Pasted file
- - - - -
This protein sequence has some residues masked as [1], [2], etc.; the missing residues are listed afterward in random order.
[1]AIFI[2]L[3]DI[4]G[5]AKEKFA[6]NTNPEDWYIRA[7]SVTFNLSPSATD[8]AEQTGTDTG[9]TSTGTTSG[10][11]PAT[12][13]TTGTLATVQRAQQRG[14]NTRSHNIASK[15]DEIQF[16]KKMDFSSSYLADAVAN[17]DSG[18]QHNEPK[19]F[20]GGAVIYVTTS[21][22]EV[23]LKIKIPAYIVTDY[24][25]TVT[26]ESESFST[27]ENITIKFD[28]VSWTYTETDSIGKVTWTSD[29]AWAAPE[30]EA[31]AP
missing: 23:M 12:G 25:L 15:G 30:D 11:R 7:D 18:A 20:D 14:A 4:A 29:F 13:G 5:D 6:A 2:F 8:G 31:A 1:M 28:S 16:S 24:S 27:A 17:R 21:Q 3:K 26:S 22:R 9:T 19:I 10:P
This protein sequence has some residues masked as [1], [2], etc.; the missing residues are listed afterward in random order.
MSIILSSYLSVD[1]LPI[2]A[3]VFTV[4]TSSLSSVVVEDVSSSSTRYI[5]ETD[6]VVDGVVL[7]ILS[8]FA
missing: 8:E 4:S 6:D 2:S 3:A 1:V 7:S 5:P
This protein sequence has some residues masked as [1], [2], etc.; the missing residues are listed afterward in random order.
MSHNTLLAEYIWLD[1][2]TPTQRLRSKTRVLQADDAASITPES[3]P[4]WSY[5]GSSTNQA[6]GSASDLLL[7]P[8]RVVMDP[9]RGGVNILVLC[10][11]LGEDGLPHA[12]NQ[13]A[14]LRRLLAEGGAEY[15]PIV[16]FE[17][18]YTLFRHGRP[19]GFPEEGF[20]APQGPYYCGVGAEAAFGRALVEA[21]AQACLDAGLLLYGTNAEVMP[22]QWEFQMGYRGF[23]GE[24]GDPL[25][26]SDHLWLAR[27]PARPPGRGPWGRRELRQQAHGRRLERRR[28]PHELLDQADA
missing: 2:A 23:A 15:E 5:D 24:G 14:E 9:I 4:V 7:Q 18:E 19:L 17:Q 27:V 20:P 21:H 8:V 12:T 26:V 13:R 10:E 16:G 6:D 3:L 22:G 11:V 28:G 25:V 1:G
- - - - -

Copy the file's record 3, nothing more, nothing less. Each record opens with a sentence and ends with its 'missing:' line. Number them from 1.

This protein sequence has some residues masked as [1], [2], etc.; the missing residues are listed afterward in random order.
MSHNTLLAEYIWLD[1][2]TPTQRLRSKTRVLQADDAASITPES[3]P[4]WSY[5]GSSTNQA[6]GSASDLLL[7]P[8]RVVMDP[9]RGGVNILVLC[10][11]LGEDGLPHA[12]NQ[13]A[14]LRRLLAEGGAEY[15]PIV[16]FE[17][18]YTLFRHGRP[19]GFPEEGF[20]APQGPYYCGVGAEAAFGRALVEA[21]AQACLDAGLLLYGTNAEVMP[22]QWEFQMGYRGF[23]GE[24]GDPL[25][26]SDHLWLAR[27]PARPPGRGPWGRRELRQQAHGRRLERRR[28]PHELLDQADA
missing: 2:A 23:A 15:E 5:D 24:G 14:E 9:I 4:V 7:Q 18:E 19:L 17:Q 27:V 20:P 21:H 8:V 12:T 26:V 13:R 10:E 16:G 6:D 3:L 22:G 11:V 28:G 25:V 1:G